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Zimbabwe: Activist using protest PR to change the world
Wilson Johwa, Inter Press Service (IPS)
December 06, 2003

Jenni WilliamsBULAWAYO, Zimbabwe -- The demonstration was brutally put down. Police lashed out, their blows temporarily paralyzing slower protesters who couldn’t escape the random thrashing.

Women were among those badly beaten during a demonstration held in Zimbabwe’s second-largest city of Bulawayo on Wednesday. Some were mid-afternoon shoppers who had been scuttling between stores, searching for scarce commodities like bread to take home to their families. Several were unaware of the protest until it was too late, and they were caught on the wrong side of the police cordon.

A number of other women, however, were there for a reason -- including Jenni Williams, head of the pressure group Women of Zimbabwe Arise (Woza). Five additional members of Woza protested alongside her -- pounding pots and pans to drive home the point that women in the country have nothing to cook. Williams was later arrested, together with another Woza demonstrator.

The group also took part in the November 18 mass action organized by the federation of trade unions to press for tax relief and a halt to Zimbabwe’s economic deterioration.

"The moment I will treasure is when I walked down Herbert Chitepo [Street] in handcuffs, telling people I was arrested for fighting for our rights," Williams recalls. "People started chanting and would not allow me to be taken into Drill Hall [a police station]."

In Zimbabwe’s stifling political climate, daring to dissent often has grave consequences.

Yet it is in this same atmosphere that Williams is fast acquiring a reputation for chutzpah, as she campaigns in favor of a new democratic order in the country.

During the past three years, Zimbabweans have watched helplessly as President Robert Mugabe’s government, which brought liberation from colonial rule, whittled away their rights. Top officials have cocooned themselves in privilege, corruption and unaccountability.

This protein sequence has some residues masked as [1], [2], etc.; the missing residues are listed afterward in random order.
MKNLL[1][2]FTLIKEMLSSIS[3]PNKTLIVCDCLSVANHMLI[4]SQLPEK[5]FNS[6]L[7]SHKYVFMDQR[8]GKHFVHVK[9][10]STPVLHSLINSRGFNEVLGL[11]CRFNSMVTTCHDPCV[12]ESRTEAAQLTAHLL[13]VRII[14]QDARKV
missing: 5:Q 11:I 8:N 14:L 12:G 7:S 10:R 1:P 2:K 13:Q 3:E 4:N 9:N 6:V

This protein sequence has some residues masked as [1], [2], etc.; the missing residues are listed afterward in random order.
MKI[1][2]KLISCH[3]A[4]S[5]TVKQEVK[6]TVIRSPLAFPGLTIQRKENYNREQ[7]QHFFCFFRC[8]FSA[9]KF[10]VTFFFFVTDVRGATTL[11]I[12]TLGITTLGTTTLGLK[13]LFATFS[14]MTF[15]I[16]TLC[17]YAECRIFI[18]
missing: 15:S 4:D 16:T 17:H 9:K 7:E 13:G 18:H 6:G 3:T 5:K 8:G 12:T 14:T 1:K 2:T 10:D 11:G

The opposition has been no match for the authorities’ show of force. Attempts at mass action are paralyzed by fear of reprisals. The few acts of civil disobedience that do take place are ruthlessly crushed by the riot police -- the notorious "black boots".

Nonetheless, Williams believes that last month’s demonstration was a turning point, particularly in Bulawayo -- where people overcame their fear and turned out in large numbers.

"We have to tell the leaders what we want," she says. "It’s time for Zimbabweans to understand what democracy is and take our power back."

A public relations consultant-turned-activist, Williams’s reputation for feistiness dates back to 2001 when she controversially spoke for the Commercial Farmers Union, which represents Zimbabwe’s dispossessed white farmers.

"Normally PR [public relations] practitioners work behind the scenes," she says. "But after the presidential elections in 2002 I had to take a frontline position to counter government propaganda on land, because the farmers were too scared to take that role."

In June last year, the government tightened its land legislation, resulting in the eviction of more farmers. A new group was formed, Justice for Agriculture (JAG), which shifted the focus away from the Commercial Farmers Union.